“It’s been good. You never know how it’s going to work out, especially when you don’t know everyone, when you’re new. We had everyone show up the first day, which I think with a new staff, usually that happens, but you like to see how it ends up throughout the whole time. Our turnout has been great. I’ve been very excited with our players, not just from a talent standpoint, but the type of people they are. Guys have been consistent working every day, which is how our team has been. It’s only been a few months, but it’s been very encouraging so far.”
What did you like about Elvis and what role do you kind of envision for him long-term?
“Just playing against Elvis over the years, he’s very hard to block. He knows how to get to the quarterback. He’s got extremely long arms. He doesn’t have the height, which people could say is a disadvantage, but when you have those arms, I think it’s an advantage because he’s always under people. He’s got power to him that way with his lower center of gravity, but he’s got the length in his arms to still keep those tackles away from him. I think that’s why Elvis has had such a good career. I think that’s why he’s had the numbers with the sacks and I’m hoping he can bring that here.”
Can he also bring sort of a mentorship role? You guys have added a lot of veterans familiar with your scheme and it would seem that he would fit in that LEO role working with--?
“Yeah, totally. We would never bring in a guy just to be a mentor, but in Elvis’s case it’s a huge bonus. I still believe Elvis can play. I think he put it on tape at the end of last year when he started to get more over his injury. He’s had a hell-of-a career, but Elvis is a pro. I think Elvis lives and dies getting to the quarterback. He’s thinking about it all the time, every day, when he’s in the building, when he’s outside the building. Anytime you can have a guy who thinks that way, who has also had the success, it rubs off on people. What [free agent DE] Dwight Freeney did last year for [Atlanta Falcons LB] Vic Beasley I thought was huge, and I think when you bring in veterans like this who have had success, who know how to do it the right way, everyone learns from that.”
What did he express to you guys in terms of where he feels he’s at in his career, how much he’s got left, how many years he wants to play, etcetera?
“We talked to Elvis on the phone and then we flew him down here and talked to him. He looked good and they always tell you they feel good and they’re ready to go, but then when I saw him he looked that way. Elvis looks like he’s in the best shape that he can be. He says he feels great. He explained to us what he’s gone through over the last couple of years with some injuries and stuff. What he said matched on tape, games he felt better, games he felt worse. We believe he’s healthier. We believe we’re getting a pretty good player. We’re excited to get him out here and compete with the guys.”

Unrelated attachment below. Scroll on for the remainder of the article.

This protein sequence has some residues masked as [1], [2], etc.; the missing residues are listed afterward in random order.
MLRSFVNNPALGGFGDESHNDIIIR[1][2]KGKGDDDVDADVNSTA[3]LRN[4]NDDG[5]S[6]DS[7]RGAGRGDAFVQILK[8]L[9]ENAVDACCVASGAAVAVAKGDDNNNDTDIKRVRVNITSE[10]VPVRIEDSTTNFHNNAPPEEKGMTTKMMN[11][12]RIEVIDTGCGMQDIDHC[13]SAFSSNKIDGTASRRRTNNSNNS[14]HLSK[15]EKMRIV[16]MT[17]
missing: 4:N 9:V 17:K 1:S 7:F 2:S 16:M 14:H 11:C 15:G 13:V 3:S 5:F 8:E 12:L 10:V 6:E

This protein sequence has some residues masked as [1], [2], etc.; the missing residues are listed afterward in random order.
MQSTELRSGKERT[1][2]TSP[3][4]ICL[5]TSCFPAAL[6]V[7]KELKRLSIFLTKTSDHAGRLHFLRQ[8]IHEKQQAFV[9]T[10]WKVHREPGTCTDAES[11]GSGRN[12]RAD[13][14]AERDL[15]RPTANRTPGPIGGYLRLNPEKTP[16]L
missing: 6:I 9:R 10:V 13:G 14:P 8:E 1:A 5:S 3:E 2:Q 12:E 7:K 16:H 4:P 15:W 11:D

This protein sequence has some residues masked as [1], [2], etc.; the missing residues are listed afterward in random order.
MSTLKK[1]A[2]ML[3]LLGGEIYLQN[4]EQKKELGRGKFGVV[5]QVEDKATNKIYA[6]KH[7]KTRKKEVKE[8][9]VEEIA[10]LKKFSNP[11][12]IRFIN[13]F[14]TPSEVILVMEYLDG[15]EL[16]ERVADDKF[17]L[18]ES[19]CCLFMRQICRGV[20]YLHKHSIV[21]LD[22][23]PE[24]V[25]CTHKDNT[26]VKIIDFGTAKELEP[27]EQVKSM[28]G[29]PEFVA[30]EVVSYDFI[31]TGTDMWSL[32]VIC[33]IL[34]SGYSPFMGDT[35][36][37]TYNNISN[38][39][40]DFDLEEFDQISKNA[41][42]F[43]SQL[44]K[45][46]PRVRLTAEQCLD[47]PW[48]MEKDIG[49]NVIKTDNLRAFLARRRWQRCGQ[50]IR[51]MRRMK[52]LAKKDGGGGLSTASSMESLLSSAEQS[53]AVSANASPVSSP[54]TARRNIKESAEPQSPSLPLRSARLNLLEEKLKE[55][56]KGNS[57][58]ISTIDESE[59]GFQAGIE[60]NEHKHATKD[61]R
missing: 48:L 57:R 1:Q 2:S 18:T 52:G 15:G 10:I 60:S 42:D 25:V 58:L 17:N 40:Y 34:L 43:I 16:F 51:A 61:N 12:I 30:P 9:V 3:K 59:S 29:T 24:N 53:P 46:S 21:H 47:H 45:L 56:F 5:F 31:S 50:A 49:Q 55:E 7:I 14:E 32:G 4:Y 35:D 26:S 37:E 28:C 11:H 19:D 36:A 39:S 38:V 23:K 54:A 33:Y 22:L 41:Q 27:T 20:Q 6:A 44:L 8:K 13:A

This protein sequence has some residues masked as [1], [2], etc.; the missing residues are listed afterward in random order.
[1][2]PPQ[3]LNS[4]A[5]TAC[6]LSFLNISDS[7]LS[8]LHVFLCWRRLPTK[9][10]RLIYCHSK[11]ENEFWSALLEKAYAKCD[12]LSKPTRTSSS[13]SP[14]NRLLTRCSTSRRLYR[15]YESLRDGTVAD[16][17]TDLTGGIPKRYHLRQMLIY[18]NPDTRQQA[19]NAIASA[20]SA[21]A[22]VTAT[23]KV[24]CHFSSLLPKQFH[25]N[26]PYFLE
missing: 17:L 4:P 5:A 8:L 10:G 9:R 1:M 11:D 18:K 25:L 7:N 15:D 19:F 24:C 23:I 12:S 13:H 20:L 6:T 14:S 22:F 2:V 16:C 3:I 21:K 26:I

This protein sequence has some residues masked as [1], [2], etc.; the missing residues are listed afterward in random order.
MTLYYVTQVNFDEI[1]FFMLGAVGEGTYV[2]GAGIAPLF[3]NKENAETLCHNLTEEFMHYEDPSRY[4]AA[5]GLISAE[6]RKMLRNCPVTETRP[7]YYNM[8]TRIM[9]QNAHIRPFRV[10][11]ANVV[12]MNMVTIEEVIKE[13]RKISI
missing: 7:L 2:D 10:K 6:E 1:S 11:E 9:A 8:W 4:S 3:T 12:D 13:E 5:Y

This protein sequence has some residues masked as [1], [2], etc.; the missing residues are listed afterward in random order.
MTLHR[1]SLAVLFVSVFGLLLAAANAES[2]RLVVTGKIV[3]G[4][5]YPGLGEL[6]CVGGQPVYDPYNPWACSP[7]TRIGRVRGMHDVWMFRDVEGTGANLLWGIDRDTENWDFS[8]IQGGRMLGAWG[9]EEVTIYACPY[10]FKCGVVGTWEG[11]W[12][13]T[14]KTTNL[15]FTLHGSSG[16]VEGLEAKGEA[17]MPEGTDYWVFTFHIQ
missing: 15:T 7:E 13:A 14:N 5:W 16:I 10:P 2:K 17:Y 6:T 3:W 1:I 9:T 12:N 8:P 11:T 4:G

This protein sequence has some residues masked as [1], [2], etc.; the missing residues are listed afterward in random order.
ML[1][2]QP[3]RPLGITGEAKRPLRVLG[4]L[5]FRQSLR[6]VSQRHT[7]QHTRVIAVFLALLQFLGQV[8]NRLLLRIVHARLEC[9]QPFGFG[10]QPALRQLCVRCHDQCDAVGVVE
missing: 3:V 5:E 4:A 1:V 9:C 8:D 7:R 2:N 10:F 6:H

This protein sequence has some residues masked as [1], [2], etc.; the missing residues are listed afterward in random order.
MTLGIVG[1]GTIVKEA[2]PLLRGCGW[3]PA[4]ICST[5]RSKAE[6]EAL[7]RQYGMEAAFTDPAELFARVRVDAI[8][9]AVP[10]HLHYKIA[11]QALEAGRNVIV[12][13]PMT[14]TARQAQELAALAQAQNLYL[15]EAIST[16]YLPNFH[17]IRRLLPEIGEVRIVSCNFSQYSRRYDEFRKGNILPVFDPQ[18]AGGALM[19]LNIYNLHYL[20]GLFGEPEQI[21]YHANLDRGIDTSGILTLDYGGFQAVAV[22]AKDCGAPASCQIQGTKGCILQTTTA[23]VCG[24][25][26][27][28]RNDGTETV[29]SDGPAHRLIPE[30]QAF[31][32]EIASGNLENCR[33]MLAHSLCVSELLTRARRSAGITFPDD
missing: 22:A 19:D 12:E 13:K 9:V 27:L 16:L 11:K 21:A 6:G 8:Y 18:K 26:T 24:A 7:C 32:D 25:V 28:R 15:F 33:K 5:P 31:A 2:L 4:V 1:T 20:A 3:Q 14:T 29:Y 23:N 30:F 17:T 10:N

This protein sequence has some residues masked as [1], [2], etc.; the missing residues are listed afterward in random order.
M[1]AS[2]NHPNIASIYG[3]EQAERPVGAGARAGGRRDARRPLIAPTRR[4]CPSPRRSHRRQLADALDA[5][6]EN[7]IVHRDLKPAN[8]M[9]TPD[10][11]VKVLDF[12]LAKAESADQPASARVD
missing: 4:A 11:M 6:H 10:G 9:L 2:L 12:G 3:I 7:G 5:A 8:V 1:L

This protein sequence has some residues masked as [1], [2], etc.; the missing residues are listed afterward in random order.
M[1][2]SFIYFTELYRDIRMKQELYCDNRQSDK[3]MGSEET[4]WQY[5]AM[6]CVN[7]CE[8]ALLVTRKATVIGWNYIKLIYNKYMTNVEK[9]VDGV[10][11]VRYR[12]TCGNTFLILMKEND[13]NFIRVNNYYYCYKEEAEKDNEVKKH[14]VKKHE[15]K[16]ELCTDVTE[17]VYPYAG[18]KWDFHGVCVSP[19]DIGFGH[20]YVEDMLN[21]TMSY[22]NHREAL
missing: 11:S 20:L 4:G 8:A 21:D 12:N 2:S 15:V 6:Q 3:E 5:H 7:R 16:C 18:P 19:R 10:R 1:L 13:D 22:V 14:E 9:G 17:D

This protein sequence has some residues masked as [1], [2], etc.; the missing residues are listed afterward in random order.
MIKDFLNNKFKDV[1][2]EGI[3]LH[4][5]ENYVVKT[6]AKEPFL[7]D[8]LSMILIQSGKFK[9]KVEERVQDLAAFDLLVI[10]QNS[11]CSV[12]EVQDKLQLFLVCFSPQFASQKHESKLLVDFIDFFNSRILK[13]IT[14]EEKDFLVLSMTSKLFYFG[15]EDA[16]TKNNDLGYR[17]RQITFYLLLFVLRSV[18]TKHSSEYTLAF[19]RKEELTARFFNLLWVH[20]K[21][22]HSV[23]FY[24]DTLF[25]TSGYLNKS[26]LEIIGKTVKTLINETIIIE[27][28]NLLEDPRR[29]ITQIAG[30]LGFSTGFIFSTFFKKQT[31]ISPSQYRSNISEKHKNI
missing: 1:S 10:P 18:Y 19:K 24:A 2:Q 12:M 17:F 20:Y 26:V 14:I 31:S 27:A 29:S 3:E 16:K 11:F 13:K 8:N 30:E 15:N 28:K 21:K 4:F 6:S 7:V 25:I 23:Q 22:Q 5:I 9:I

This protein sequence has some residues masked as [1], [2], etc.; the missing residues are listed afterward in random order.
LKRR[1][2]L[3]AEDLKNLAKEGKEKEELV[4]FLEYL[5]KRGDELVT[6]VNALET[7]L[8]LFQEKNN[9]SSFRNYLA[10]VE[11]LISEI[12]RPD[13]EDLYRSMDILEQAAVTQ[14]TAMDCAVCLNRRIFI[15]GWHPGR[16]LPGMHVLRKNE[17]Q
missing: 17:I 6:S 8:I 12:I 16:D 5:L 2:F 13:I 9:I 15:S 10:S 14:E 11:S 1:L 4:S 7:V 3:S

Is DL Solomon Thomas going to be able to get here today or tomorrow?
“No, we're going to have to wait for Solomon until Thursday.”
We talked to offensive line coach John Benton the other day and he said that there were three guys at the guard position he thought that were going to be competing for those two spots. We talked about inside linebackers with the guys you have there. Are you overall happy with the competitions that are shaping up for training camp? Do you think that that’s how you sort of envisioned it, to have three guys competing for a couple of spots at a number of different positions?
“Yeah, I think that's the goal. That's really the goal, to me, for every organization and every position. When you're having good competition battles and you know at the end of training camp you might have to cut someone who you consider an NFL player, then good things are happening. I've been on teams where I've gone out and it's the second day of OTAs and I kind of already know who the offense is or who the defense is and you can see it. When you go out there and you finished OTAs and you're going into minicamp and you're still not quite sure, it means you've added good competition and you've done as good with the personnel situations as you can. That's the goal that we are going to try to get here every year, to where it brings the best out of everybody, coaches and players. If nothing is going to be handed to you, you know that the guy behind you is just waiting for you to slip up, it's going to raise both of your game, and we are going to try always to get that at every position."